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Big 6 banks downgraded to ‘sell’ by bearish analyst

Jeff Lagerquist
Toronto's Financial District at Sunset (view from the CN Tower) (Getty Images)
Toronto's Financial District at Sunset (view from the CN Tower) (Getty Images)

Veritas Investment Research is expanding its bear-case against Canada’s Big Six banks, slapping a sell rating on shares of Bank Of Montreal (BMO.TO), the only exception to analyst Nigel D’Souza previous downgrades on the major lenders.

Earlier this month, D’Souza warned of a “significant price correction” in 2019 and 2020 as rising credit losses and slowing economic growth weigh on the banks.

BMO’s commercial lending focus in Canada, robust U.S. commercial operations, and potential for improved efficiency saved it from being downgraded to “sell” with Toronto-Dominion Bank (TD.TO), Canadian Imperial Bank of Commerce (CM.TO), Bank of Nova Scotia (BNS.TO), National Bank of Canada (NA.TO), and Royal Bank of Canada (RY.TO).

“Although we hold a favourable view of BMO’s underlying fundamentals, we note that its current valuation is above its historical premium relative to peers and expect shares to come under pressure as the sector multiple contracts over the coming quarters,” D’Souza wrote in a research note to clients.

Financial services has been a rewarding theme for investors in 2019. The S&P/TSX Capped Financial Index has gained over 10 per cent year-to-date. BMO shares have climbed about 17 per cent since hitting a recent low on Christmas Eve.

The Toronto-listed stock fell 0.34 per cent to $100.73 at 2:53 p.m. ET on Wednesday.

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D’Souza conducted a 30-year analysis of the financial services sector and found being overweight the banks was a winning strategy about nine-out-of-10 years per decade. Underperforming years had one obvious thing common he said, elevated or rising credit losses.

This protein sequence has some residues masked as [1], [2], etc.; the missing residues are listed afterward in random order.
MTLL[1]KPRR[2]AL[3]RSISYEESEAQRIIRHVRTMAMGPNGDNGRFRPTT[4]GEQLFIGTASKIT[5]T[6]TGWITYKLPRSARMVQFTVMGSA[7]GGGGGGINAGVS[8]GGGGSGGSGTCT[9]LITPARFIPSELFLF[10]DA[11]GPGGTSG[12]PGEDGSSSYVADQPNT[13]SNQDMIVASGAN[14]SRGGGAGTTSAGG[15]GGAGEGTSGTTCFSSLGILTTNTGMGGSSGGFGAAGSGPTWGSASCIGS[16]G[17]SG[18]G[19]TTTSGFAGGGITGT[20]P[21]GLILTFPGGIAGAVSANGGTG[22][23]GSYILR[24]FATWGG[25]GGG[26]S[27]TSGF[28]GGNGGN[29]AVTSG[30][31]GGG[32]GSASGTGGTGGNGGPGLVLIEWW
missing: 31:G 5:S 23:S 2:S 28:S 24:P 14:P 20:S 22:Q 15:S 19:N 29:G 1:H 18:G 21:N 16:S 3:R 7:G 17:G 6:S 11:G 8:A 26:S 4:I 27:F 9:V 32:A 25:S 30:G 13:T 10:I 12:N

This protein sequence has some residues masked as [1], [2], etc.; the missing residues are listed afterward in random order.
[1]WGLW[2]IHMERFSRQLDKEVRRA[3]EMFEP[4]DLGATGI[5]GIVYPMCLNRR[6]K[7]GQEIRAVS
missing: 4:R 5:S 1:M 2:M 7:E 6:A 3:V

“The debt-service ratio for households this year, we expect to match or exceed the peak debt-service ratio for 2008. Mortgage interest costs are going up at the fastest rate since 2008 as well,” he said in a previous interview with Yahoo Finance Canada.

“Historically, if the debt-servicing ratio, the total amount of principal interest payments by household relative to income is going up, then typically credit losses for the Big Six banks also go up.”

He notes that economic data for Canada is currently running at a rate below the base-case assumptions used by the Big Six banks to model performing loan losses.

Veritas expects performing loan losses to build materially through 2019 as banks revise their performing credit loss models amid a backdrop of weaker economic conditions.

“If there are credit risk concerns, and it is coupled with slow economic growth, that is what happened in 2015-2016, and the multiple for the sector contracted by 30 per cent. The bank space itself could face a significant contraction,” D’Souza told Yahoo Finance Canada on March 12. “We expect it to contract meaningfully over the next 12 months.”

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